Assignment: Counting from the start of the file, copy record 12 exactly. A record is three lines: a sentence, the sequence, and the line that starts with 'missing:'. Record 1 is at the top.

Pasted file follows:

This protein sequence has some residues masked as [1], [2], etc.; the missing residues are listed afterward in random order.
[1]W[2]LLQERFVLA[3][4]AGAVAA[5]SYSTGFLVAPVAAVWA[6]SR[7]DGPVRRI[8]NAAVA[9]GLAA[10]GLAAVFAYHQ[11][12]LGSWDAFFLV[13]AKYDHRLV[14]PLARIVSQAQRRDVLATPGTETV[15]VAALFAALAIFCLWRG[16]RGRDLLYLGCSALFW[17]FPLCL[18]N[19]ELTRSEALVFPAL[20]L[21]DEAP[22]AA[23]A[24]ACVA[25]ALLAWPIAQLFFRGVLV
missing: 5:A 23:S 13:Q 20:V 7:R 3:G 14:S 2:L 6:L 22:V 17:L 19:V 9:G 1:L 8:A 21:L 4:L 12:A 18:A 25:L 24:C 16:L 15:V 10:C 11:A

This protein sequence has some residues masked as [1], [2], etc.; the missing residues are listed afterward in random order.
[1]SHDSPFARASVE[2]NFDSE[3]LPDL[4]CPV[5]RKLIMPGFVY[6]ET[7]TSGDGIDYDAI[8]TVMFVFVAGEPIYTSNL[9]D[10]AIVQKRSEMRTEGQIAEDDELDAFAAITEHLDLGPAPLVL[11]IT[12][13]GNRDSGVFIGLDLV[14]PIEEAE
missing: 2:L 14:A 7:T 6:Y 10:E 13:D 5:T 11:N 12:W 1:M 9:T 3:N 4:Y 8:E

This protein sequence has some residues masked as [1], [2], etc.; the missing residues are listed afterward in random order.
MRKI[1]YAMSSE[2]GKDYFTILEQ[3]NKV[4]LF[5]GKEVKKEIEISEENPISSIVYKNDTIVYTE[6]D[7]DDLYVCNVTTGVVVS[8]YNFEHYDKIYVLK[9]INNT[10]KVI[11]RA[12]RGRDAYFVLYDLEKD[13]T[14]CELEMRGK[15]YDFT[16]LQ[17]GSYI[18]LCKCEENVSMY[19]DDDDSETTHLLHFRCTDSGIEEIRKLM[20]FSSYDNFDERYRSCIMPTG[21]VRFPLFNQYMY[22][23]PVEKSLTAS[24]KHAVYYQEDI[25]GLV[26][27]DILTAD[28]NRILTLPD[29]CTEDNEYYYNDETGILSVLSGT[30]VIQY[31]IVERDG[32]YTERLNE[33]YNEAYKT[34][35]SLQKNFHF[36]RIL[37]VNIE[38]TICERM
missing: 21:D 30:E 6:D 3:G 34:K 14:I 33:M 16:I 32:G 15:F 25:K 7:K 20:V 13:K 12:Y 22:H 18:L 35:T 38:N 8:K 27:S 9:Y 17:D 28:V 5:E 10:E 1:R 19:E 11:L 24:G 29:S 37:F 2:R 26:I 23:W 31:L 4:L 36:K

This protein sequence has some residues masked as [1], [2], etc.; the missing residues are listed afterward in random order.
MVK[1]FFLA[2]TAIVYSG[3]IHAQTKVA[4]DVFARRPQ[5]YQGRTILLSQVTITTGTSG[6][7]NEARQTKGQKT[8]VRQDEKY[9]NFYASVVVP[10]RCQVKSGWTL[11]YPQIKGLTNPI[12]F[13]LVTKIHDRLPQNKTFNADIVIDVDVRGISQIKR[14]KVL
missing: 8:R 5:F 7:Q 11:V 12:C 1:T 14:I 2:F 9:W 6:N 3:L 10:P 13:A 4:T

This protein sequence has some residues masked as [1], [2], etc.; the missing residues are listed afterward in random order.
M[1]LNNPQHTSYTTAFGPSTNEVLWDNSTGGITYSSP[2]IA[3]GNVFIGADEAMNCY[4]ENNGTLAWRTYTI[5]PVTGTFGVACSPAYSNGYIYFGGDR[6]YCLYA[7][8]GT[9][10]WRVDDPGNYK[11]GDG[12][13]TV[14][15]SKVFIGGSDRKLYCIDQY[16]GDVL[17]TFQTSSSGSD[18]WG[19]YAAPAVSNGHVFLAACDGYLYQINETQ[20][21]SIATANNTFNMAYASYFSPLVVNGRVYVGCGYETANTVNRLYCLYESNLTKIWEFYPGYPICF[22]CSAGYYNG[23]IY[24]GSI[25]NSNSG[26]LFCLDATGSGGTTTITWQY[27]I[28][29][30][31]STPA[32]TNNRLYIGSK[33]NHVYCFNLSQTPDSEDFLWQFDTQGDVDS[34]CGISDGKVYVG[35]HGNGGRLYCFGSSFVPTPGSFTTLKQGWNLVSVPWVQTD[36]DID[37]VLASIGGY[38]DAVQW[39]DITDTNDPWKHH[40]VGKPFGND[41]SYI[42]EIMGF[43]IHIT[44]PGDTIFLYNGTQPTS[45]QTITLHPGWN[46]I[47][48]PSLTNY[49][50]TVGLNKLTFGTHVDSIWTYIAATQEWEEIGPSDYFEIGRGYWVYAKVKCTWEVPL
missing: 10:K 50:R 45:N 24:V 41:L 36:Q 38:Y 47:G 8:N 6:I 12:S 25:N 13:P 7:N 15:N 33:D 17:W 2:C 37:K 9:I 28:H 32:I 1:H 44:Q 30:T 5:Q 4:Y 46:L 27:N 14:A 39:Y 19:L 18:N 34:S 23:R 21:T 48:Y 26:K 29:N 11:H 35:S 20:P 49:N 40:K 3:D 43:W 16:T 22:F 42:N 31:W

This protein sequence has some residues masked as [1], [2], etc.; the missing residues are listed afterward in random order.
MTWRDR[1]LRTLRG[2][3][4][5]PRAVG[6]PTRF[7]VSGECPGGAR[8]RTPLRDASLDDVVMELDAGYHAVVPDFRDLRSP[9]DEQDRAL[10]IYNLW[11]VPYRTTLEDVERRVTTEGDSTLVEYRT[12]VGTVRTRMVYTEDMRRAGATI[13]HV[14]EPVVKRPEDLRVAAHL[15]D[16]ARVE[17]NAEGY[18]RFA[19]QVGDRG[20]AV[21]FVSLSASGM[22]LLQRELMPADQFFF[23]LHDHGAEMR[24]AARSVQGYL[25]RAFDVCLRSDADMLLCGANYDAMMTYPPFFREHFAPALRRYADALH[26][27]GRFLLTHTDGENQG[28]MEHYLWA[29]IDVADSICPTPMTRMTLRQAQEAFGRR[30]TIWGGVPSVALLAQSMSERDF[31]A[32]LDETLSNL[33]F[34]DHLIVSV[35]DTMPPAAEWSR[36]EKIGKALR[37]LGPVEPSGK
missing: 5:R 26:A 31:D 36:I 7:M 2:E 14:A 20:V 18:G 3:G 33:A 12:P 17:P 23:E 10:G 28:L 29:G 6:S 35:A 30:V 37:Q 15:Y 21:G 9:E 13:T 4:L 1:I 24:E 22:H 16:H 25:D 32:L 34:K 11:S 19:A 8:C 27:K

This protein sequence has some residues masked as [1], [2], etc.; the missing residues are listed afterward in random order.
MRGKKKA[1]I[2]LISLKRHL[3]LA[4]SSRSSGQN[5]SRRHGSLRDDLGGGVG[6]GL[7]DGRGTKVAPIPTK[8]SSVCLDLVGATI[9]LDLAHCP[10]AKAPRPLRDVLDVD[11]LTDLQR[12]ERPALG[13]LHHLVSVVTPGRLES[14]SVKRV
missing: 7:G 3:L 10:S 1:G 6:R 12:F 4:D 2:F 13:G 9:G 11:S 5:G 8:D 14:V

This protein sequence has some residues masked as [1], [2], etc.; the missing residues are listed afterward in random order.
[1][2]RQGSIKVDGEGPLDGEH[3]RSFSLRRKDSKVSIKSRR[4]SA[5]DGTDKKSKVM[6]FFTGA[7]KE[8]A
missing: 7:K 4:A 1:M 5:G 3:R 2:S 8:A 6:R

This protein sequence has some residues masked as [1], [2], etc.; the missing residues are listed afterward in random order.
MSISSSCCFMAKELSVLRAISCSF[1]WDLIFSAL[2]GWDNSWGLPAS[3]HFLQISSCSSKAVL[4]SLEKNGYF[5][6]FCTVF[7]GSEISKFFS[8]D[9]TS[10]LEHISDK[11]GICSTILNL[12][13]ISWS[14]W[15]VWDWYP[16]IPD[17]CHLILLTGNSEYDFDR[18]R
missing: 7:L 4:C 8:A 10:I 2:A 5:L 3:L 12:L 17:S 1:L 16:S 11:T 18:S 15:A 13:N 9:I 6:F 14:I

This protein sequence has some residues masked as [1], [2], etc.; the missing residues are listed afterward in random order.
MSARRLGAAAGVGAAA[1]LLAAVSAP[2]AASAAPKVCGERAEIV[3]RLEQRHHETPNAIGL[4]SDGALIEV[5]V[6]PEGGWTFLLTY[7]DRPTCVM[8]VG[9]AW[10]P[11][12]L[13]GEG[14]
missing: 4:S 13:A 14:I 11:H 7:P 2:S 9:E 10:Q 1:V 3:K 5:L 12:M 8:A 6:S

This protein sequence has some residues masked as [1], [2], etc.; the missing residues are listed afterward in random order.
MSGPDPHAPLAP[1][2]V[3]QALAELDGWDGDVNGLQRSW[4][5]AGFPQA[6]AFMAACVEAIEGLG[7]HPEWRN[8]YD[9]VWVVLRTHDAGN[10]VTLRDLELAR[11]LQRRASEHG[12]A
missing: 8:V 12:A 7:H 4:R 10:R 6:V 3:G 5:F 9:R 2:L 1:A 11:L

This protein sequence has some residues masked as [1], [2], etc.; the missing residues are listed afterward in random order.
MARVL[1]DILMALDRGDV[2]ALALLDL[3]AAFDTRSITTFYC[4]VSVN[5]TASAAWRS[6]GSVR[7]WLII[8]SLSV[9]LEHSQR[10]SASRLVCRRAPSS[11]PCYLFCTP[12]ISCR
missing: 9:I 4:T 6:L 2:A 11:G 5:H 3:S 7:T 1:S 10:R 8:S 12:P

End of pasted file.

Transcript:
This protein sequence has some residues masked as [1], [2], etc.; the missing residues are listed afterward in random order.
MARVL[1]DILMALDRGDV[2]ALALLDL[3]AAFDTRSITTFYC[4]VSVN[5]TASAAWRS[6]GSVR[7]WLII[8]SLSV[9]LEHSQR[10]SASRLVCRRAPSS[11]PCYLFCTP[12]ISCR
missing: 9:I 4:T 6:L 2:A 11:G 5:H 3:S 7:T 1:S 10:R 8:S 12:P